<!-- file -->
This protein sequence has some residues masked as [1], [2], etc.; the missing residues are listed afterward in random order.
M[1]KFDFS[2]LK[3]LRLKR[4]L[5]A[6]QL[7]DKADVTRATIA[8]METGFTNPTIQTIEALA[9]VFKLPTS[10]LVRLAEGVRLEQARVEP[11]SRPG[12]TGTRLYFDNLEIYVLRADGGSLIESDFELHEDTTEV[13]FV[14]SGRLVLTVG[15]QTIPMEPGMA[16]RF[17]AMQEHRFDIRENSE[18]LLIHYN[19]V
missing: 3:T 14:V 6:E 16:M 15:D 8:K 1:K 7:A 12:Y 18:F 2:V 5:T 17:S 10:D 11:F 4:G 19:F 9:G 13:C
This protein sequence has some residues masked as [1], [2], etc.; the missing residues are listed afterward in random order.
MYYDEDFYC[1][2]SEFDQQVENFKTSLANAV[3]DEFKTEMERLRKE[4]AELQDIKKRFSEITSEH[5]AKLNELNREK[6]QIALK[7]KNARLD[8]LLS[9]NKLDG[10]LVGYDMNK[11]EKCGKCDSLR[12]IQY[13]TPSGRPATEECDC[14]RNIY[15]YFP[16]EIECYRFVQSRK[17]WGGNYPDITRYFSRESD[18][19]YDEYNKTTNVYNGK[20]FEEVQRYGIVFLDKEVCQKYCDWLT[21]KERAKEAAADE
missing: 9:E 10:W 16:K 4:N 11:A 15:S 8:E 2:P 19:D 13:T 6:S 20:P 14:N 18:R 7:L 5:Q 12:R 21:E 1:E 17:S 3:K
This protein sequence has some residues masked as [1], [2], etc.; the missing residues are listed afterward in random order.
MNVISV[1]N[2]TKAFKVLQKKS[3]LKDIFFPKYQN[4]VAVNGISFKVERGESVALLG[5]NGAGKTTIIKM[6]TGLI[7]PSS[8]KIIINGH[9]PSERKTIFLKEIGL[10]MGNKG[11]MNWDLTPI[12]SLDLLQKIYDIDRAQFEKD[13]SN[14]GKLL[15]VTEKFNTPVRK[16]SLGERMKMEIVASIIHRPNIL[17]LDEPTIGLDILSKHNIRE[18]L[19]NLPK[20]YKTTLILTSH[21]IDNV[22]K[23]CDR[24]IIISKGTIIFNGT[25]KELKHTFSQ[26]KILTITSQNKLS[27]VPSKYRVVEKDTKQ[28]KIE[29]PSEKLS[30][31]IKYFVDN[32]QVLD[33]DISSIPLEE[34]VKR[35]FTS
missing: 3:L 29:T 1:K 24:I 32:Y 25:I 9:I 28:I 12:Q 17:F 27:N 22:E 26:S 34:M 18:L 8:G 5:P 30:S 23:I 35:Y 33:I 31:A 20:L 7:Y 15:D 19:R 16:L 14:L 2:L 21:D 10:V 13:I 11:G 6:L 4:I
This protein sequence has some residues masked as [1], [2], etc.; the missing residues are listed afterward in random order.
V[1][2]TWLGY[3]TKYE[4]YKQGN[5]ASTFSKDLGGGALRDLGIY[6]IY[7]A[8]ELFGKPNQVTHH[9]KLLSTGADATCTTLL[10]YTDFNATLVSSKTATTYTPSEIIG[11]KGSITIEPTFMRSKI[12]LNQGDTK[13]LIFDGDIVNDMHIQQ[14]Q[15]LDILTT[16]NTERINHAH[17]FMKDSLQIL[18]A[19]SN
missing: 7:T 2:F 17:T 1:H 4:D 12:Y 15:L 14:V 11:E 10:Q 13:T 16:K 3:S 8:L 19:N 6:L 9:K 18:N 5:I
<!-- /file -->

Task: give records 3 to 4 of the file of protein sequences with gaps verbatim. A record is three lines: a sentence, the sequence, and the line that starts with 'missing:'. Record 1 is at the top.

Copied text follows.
This protein sequence has some residues masked as [1], [2], etc.; the missing residues are listed afterward in random order.
MNVISV[1]N[2]TKAFKVLQKKS[3]LKDIFFPKYQN[4]VAVNGISFKVERGESVALLG[5]NGAGKTTIIKM[6]TGLI[7]PSS[8]KIIINGH[9]PSERKTIFLKEIGL[10]MGNKG[11]MNWDLTPI[12]SLDLLQKIYDIDRAQFEKD[13]SN[14]GKLL[15]VTEKFNTPVRK[16]SLGERMKMEIVASIIHRPNIL[17]LDEPTIGLDILSKHNIRE[18]L[19]NLPK[20]YKTTLILTSH[21]IDNV[22]K[23]CDR[24]IIISKGTIIFNGT[25]KELKHTFSQ[26]KILTITSQNKLS[27]VPSKYRVVEKDTKQ[28]KIE[29]PSEKLS[30][31]IKYFVDN[32]QVLD[33]DISSIPLEE[34]VKR[35]FTS
missing: 3:L 29:T 1:K 24:I 32:Y 25:I 9:I 28:I 12:Q 17:F 27:N 22:E 26:S 34:M 18:L 8:G 5:P 30:S 23:I 35:Y 33:I 31:A 20:L 7:Y 15:D 19:R 16:L 14:L 2:L 21:D 10:V 13:I 11:G 6:L 4:I
This protein sequence has some residues masked as [1], [2], etc.; the missing residues are listed afterward in random order.
V[1][2]TWLGY[3]TKYE[4]YKQGN[5]ASTFSKDLGGGALRDLGIY[6]IY[7]A[8]ELFGKPNQVTHH[9]KLLSTGADATCTTLL[10]YTDFNATLVSSKTATTYTPSEIIG[11]KGSITIEPTFMRSKI[12]LNQGDTK[13]LIFDGDIVNDMHIQQ[14]Q[15]LDILTT[16]NTERINHAH[17]FMKDSLQIL[18]A[19]SN
missing: 7:T 2:F 17:T 1:H 4:D 12:Y 15:L 14:V 11:E 10:Q 13:T 16:K 3:S 8:L 19:N 6:L 9:K 18:N 5:I